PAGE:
With a grin on his face and a twinkle in his eye, Upright Brewing‘s Alex Ganum places a netted bag full of fresh oysters on the stainless steel counter as a batch of dark wort reaches the boiling point in the Portland, Ore.,-based brewery directly behind the circle of people surrounding him.
“They’re a couple hours out of the water,” Ganum says of the bivalved beauties. “The guy brought them in this morning straight from Hama Hama.”
As Ganum reaches for a knife to shuck the first little gem open, he explains that these oysters are called Blue Pool, and his source in Washington state, says they are some of the best oysters around. That’s saying something in the Pacific Northwest, where oysters are a-plenty.
Ganum expertly lifts the shell away. Always the gentleman, he offers me, the only female in this motley crew, the first one. I accept it, and we all lean in to take a look. It is aptly named, as it seems as if the oyster is resting in its own bluish-gray puddle of briny goodness. It slides effortlessly into my mouth — sweet, salty, with just the right amount of firmness. Oh, yeah. Ganum’s oyster guy wasn’t kidding. These are goooood.
We all wash our tasty treats down with an Alameda Black Bear XX Stout. And, just because it seems like the right thing to do on a random Thursday morning in January, we sip on a beer cocktail called a Hot Scotchy as we take a moment to reflect on the harmonious coupling of oysters and stout.
But our mission today isn’t to enjoy the blissful blending of bivalves and beer. It is to make bivalve beer. And Upright was in the throes of brewing its second annual Oyster Stout seasonal brew while we were slurping up the Blue Pools, stout and Hot Scotchies.
“We started this tradition of enjoying oysters and stout last year when we brewed the first batch,” Ganum explained. “Except last year, we ate the oysters that had been boiled in the beer during the brew. And those turned out to be really bitter. While we are still going to put whole oysters in the beer this year, we decided to get some that don’t go in the beer for us to eat. And the ones they brought us for the beer this year were huge, so they also brought us these Blue Pools specifically for our new annual tradition of eating oysters and drinking stout while brewing our Oyster Stout.”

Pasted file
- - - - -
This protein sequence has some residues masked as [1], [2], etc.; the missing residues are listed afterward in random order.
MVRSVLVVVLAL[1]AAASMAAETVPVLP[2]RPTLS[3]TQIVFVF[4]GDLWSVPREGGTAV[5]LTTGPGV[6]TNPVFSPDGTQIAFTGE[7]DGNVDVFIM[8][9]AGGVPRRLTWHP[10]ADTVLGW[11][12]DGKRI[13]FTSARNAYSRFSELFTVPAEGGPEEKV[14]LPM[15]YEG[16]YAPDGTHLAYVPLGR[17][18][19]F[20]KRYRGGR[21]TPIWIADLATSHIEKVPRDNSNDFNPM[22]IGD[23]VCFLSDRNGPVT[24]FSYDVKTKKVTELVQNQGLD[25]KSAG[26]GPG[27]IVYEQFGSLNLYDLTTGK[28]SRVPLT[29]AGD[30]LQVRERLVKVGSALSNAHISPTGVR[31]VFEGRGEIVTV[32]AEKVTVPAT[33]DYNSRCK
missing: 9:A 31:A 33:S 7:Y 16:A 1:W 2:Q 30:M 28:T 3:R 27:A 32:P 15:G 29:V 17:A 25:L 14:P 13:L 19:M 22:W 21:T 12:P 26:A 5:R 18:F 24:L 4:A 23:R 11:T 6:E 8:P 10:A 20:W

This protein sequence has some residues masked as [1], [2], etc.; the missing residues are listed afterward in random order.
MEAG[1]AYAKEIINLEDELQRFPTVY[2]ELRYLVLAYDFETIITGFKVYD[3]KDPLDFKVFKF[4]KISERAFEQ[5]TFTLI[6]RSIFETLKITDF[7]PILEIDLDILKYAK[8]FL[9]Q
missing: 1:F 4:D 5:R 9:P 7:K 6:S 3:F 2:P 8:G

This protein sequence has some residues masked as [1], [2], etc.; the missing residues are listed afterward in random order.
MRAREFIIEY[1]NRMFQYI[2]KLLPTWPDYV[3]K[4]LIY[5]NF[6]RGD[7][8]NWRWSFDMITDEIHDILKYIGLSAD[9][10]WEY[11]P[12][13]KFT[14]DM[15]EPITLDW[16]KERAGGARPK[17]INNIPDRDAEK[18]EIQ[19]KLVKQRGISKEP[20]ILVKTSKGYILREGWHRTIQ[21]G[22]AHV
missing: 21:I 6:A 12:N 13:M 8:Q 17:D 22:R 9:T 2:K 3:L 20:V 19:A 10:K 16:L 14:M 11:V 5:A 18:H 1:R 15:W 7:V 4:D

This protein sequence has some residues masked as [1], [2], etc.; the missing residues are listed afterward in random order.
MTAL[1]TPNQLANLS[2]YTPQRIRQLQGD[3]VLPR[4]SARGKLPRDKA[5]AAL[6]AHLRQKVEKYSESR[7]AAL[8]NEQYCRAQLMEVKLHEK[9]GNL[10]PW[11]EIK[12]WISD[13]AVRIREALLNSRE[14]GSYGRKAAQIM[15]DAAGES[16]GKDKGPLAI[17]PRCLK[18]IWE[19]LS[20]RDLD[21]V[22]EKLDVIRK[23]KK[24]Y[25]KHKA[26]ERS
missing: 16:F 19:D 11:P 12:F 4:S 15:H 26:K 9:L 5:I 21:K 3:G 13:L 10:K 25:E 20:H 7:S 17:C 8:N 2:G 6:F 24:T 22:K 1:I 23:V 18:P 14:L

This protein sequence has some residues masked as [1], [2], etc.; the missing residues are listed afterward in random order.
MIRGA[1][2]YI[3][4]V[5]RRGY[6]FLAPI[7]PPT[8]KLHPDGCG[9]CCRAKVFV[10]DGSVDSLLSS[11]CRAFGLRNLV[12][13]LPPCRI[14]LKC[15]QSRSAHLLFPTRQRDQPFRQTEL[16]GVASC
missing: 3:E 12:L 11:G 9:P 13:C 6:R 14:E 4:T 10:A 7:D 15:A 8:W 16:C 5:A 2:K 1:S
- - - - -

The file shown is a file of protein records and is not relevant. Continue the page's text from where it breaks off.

In addition to the six dozen whole oysters that go into one batch of Upright’s Oyster Stout, another 12 gallons of gray, milky oyster brine are added to the mix. Fittingly, the history of oyster stout is just about as murky as that brine, too. Jack Harris, co-founder of Fort George Brewery + Public House in Astoria, Ore., has been brewing an oyster stout for about a half-dozen years — first at Bill’s Tavern and Brewhouse in Cannon Beach, south of Astoria, and now at Fort George. He took a break from brewing this year’s batch, just days after Upright brewed theirs, to talk a bit about oyster stouts.
“It started as a myth,” he says of the style. “But it has become a reality.”
Harris says the original oyster stouts didn’t have oysters in them. They were made for the pub-goers in England, who had a hankering for oysters and discovered the now classic pairing of oysters and stout. The name, Harris says, came about after some marketing-minded brewer decided to call his beer an Oyster Stout to alert thirsty patrons that it would be suitable for enjoying with oysters, which were all the rage at the time. Marston’s Oyster Stout is an example of this bafflingly named, bivalve-free beer.
But that nomenclature got other brewers thinking, and it wasn’t long before an unknown brewer decided to put oysters in the stout, too. The first known use of oysters being incorporated into the brewing process was probably in New Zealand in 1929. Several British brewers followed suit and used oysters in stouts during a time just after World War II.
And then? Well, the “style” mostly disappeared until craft brewers started experimenting with it. And Harris was among the first to brew it commercially– and consistently.
Harris brews Fort George’s oyster stout, called The Murky Pearl, a bit differently than Upright. He uses his hopback — a vessel that usually holds hops and allows hot wort to wash over them to extract lupulin goodness — and fills it with local Willapa Bay oysters instead of hops; about a bushel, or 12 dozen, in each batch. The 200-degree Fahrenheit wort washes over the fresh oysters in the hopback for about 40 minutes, forcing the oysters to open up and release their sweet juices into the wort. Like those at Upright, the practice eventually cooks the oysters into big, bitter pieces of rubber.
“I tried eating a couple last year. We were going to use them as part of our oyster and stout dinner, but we just couldn’t do that — they were too bitter from the wort,” Harris says.
One of the things Harris says that is difficult about brewing an oyster stout using the hopback is the calcium from the oyster shells can muck up the works — but it’s physical proof that the extra calcium in an oyster stout could be a boon to bones. However, those with a certain dietary inclination will need to reconsider the style.
“Oyster stout is a non-vegan beer,” Harris says. “There are not a lot of non-vegan beers out there.”
And while oyster stouts are still uncommon with few commercial representations, the style does seem to be picking up steam, which is quite all right with Harris.
“I’d love to see everybody make an oyster stout,” he says.
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